Creating virtual environments for evaluating human-machine teaming
Brutzman, Donald P.
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With the emergence of robots on the battlefield, it is critical for the Marine Corps to tactically integrate existing unmanned assets with manned systems during Marine Air Ground Task Force (MAGTF) operations. In parallel, the Marine Corps must also look forward to identify capability gaps that future unmanned systems might address. To do both requires extensive field testing, which is often unfeasible and always costly. This effort proposes the use of virtual environments (VE), virtual reality (VR) and agent-based modeling to conduct scenario-based assessments of Manned-Unmanned Teaming (MUM-T) during combat operations. To pursue such goals, the project examined a variety of relevant tactical scenarios where Marines and robots act in concert to achieve specific mission objectives. Such tactical scenarios are further assessed using deterministic combat simulations to create a valid methodology for behavior creation and assessment within each scenario-specific problem space. Support for a complete range of combat simulations was determined as a necessary part of VE design explorations since specific MUM-T tactics, techniques and procedures (TTPs) are expected to co-evolve constantly as sensor, communication and vehicle capabilities continue to improve. Such diversity was supported through establishment of the MOVES Live Virtual Constructive (LVC) Laboratory for diverse simulation tools. Additionally two general approaches for the coordination of Manned-Unmanned Teaming (MUM-T) behaviors were considered, each beginning with a high-level description of expected behaviors. Completion of the goal tasks indicates that combined human-robot teams have achieved a desired world state. This research surveyed a large variety of combat models and visualization tools to create the best and broadest possible environment for Marine Corps decision-makers to understand the complexity and warfighting value of the MUM-T battlespace. Even more broadly, shared VEs can potentially be used during force-development efforts to plan for the integration of human-machine teams into Naval combat forces. As the DoD is generally unfamiliar with such operations but is eagerly anticipating their development, it is quite clear that the use of live, virtual, constructive (LVC) simulations to wargame these capabilities becomes fundamental for all progress. Ultimately such human-machine teaming co-development is the critical path needed to expand Navy/Marine capabilities and avoid Navy/Marine vulnerabilities.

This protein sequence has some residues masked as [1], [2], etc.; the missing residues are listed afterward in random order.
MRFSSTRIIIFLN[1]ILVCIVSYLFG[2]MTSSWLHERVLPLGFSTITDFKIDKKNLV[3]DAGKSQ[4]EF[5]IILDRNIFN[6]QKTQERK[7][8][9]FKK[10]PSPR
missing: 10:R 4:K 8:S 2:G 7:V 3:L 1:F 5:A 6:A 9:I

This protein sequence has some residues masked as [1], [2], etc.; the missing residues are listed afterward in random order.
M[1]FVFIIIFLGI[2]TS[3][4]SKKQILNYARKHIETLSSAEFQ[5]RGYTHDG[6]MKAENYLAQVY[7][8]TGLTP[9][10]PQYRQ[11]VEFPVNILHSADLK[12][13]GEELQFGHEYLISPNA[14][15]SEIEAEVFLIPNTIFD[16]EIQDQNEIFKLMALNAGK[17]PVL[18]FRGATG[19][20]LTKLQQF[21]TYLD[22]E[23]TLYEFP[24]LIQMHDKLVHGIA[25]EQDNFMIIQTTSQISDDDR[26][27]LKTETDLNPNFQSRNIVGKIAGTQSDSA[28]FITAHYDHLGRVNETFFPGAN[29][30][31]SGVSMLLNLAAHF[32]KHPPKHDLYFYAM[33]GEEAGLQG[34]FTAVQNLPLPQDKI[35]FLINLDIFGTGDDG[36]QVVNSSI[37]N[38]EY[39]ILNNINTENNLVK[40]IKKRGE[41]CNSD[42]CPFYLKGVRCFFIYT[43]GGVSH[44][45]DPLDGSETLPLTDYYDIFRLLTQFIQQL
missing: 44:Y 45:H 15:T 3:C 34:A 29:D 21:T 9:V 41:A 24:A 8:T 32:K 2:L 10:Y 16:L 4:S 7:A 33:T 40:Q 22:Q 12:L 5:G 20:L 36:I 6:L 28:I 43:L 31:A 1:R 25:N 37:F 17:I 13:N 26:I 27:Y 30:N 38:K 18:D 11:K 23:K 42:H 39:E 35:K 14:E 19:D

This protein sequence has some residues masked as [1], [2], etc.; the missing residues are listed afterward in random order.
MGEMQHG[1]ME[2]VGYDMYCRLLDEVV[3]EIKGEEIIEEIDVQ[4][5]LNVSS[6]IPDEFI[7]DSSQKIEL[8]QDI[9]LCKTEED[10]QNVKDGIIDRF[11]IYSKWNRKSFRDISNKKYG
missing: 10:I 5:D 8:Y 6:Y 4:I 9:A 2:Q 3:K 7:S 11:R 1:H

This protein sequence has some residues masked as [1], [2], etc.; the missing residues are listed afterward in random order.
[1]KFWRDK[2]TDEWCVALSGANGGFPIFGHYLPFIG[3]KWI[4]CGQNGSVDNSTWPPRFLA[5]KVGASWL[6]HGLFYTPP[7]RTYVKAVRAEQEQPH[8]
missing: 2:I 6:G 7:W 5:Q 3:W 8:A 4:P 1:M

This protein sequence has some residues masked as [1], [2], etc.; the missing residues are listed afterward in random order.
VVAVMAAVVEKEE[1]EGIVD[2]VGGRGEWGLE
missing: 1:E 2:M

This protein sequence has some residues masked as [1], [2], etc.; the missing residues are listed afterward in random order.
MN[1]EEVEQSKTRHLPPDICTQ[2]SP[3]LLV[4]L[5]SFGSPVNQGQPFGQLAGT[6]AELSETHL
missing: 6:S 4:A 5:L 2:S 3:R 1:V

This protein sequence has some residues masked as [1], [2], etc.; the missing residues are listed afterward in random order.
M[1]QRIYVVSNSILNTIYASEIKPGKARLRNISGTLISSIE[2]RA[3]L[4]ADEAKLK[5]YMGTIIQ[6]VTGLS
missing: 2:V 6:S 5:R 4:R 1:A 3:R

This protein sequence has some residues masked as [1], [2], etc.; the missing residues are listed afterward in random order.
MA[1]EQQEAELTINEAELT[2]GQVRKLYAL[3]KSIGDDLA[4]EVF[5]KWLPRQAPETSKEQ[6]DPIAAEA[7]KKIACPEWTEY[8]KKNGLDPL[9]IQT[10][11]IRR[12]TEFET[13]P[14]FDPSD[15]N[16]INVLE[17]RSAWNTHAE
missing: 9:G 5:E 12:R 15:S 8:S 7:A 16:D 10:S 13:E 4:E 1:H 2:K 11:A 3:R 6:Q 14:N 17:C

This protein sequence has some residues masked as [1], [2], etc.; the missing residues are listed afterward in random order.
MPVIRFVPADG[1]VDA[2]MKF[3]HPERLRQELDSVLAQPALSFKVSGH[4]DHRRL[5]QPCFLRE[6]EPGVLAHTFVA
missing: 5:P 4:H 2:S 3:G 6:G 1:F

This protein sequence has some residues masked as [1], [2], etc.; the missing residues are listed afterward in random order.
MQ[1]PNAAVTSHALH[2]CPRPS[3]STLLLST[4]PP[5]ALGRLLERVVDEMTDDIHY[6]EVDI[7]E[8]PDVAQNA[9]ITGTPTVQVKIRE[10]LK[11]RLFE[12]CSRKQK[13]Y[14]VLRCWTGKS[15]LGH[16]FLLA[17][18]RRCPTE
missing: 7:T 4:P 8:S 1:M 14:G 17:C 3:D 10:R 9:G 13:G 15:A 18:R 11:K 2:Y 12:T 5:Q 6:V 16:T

Distribution Statement A. Approved for public release: distribution unlimited.Prepared for: Naval Research Program (NRP) and Marine Corps Warfighting Lab (MCWL)
NPS Report NumberNPS-MV-20-001
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